GeoBackcountry Rogers Pass Addendum

All photographs and documents are Copyright 1994-2019 Douglas Sproul. Only personal, non commercial use is allowed.

These sets are either addendum's or corrections for the Geobackcountry Rogers Pass book & map. They are meant to used with the book and map along with the Disclaimer.


Running the Gauntlet



Note: I want to be clear that I’m not trying to talk anyone out of heading up Connaught Creek. That would be ridiculous! This is aimed at visitors to The Pass that are not familiar with the area, especially those that may have a lower ski touring skill set and may be considering a tour up Connaught, you could consider this simply as an awareness piece.

Balu Pass is not a destination or a tour in the Rogers Pass book. The reasoning for that was the author chose to not encourage the popularity of the tour any more than it already had been and compared to other available areas at Rogers Pass, Balu is hardly that good of skiing. Of course, that’s an opinion and many people have had the times of their lives touring out and back to Balu Pass. It also happens to be the only area at Rogers Pass that many people feel comfortable skiing, probably due to the mellow and short, open slopes although, the exit on the trail can often be far from mellow, it can be quite difficult and a hazard in itself.

The views are great but the reality is that getting to that view can require advanced hazard assessment and careful decision making. Touring up Connaught Creek can be either a straightforward and reasonable experience or a real challenge and an ultra dangerous one.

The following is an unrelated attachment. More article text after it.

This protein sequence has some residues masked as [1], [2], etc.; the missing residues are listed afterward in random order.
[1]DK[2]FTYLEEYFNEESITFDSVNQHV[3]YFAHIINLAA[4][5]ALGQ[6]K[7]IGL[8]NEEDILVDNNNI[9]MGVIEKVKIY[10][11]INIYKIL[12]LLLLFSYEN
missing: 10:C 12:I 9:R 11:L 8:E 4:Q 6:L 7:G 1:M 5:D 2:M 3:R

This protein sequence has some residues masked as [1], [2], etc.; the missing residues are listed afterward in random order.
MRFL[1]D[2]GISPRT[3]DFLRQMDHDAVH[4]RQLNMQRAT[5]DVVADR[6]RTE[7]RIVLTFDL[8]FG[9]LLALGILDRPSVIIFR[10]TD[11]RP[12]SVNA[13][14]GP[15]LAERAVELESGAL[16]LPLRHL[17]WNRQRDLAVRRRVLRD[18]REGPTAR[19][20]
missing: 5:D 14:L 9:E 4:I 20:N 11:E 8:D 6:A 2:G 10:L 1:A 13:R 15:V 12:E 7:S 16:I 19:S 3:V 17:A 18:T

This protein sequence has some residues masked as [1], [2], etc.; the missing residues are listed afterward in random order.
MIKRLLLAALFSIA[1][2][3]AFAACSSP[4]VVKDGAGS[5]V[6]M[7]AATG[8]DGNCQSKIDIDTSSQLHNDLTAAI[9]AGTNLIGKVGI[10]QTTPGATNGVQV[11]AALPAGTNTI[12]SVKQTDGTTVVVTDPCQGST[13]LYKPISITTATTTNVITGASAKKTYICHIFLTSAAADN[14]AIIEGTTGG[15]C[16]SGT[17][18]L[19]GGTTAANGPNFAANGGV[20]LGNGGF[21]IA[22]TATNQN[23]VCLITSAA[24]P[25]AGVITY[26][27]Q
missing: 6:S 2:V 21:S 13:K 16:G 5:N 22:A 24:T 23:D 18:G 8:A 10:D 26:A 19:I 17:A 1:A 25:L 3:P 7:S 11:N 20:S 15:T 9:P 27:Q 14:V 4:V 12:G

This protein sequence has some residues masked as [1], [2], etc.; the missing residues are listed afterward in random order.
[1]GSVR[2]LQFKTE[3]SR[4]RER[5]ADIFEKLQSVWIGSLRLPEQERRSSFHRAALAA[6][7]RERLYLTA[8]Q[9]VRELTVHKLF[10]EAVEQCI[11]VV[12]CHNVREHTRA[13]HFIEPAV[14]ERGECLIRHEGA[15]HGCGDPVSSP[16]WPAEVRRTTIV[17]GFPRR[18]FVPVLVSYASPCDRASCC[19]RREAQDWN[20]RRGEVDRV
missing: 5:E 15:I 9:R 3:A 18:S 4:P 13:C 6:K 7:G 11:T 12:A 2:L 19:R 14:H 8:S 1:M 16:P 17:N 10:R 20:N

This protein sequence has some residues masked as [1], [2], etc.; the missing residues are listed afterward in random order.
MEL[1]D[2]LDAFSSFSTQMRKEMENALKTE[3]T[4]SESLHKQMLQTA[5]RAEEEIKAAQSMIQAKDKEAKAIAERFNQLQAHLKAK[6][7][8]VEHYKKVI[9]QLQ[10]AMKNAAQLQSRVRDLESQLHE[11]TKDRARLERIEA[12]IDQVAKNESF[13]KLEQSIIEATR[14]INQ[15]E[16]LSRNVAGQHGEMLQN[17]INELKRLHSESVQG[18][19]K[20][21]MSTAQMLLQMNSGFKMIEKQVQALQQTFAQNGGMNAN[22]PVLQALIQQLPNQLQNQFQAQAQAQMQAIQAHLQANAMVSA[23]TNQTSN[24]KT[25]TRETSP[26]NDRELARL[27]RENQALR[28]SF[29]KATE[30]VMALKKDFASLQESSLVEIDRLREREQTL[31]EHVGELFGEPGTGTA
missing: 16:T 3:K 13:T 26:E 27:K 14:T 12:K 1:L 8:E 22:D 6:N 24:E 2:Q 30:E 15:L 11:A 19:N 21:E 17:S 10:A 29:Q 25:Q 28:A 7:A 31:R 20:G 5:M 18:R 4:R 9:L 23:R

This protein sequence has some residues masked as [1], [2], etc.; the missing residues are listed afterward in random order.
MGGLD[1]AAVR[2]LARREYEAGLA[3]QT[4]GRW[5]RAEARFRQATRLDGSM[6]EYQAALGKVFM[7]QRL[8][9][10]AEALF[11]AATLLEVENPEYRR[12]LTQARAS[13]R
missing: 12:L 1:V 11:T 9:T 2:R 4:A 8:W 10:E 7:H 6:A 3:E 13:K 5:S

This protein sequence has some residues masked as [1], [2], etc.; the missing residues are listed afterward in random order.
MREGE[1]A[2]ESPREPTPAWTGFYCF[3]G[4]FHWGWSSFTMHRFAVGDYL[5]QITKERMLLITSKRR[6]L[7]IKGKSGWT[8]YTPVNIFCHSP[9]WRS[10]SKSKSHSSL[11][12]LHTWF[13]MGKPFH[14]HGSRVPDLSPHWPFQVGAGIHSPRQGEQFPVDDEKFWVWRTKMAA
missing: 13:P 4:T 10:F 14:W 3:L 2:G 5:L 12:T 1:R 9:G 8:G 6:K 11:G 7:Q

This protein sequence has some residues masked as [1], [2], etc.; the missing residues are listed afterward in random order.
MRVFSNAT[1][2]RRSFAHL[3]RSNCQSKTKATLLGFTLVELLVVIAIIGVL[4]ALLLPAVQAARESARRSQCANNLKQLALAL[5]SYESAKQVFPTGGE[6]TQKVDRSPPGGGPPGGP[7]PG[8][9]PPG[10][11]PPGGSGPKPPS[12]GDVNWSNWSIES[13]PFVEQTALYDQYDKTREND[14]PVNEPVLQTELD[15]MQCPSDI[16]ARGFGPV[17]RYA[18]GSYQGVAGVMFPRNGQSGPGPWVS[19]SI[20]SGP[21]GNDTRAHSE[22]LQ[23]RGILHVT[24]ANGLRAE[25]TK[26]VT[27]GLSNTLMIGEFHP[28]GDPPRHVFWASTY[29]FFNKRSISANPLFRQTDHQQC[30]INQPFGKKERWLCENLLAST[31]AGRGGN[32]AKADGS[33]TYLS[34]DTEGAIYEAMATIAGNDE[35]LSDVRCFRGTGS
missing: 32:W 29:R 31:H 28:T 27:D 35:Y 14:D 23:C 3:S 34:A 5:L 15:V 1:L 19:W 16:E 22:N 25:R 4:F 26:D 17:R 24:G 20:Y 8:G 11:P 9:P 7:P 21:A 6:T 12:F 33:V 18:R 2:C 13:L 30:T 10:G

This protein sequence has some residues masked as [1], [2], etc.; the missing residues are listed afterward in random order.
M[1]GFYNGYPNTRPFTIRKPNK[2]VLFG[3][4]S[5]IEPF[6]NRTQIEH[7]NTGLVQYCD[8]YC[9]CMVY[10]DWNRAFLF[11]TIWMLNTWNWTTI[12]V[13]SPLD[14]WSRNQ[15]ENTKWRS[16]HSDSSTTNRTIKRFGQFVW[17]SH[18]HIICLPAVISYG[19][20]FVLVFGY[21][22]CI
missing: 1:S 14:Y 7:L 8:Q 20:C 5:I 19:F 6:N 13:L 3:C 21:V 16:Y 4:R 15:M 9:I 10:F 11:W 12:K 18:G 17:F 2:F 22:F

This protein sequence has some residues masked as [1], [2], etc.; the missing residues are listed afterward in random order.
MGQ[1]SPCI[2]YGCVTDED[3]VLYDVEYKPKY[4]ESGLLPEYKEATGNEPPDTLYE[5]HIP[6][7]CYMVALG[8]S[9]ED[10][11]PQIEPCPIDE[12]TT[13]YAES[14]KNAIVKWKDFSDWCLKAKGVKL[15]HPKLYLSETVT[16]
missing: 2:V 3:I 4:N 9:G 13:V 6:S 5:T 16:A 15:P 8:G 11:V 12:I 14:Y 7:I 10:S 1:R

Connaught Creek is one of the most popular areas at Rogers Pass. It also happens to be one of the most active valleys for avalanches although, not all of the avalanche paths in Connaught are frequent performers so it helps to know which are and which (usually) aren’t. Most people have heard of the tragic Strathcona-Tweedsmuir School (STS) avalanche that claimed the lives of seven people from a school group in February, 2003. That’s how the STS couloir got its name, after the students and teachers that perished in that slide. The event is well documented so I won’t go into it here. What’s lesser known is that many groups have been ‘dusted’ by avalanches from the STS face as well as close calls with the Frequent Flyer Path.

  • Rare images of the 2003 avalanche


There are less complex areas to go at Rogers Pass but Connaught Creek remains popular due to the proximity of the Rogers Pass Discovery Centre and the old Glacier Park Lodge as well as being an incredible place to tour in certain conditions. Lets begin with; what is Connaught Creek good for? It is a southwest to northeast running valley so the aspects available for skiing are southerlies and northerlies. The solar aspects consist of some of the most deservedly popular tours at Rogers Pass with a quick and ‘easy’ approach and terrain that was made to ski. The northerly aspects off of Cheops mountain are, for the most past, an entirely different beast. Steep, north-facing bowls, couloirs and technical descents are the norm for Cheops, with the exception of The Hourglass and North Bowl which are relatively straightforward. When conditions are ripe for either solar aspects or steep northerlies, Connaught is a good choice.

Connaught Creek is basically one giant avalanche path as you can see in the photos. The majority of common threat is from the north face (mainly the STS area) of Cheops and from the Frequent Flyer Path. Not all of the avalanche paths off Cheops are as frequent repeaters as STS. The STS Couloir/face is the most active path on the face, if not the entire valley.


Looking up Connaught Creek with Balu Pass at the head of the valley from Grizzly Bowl Slidepath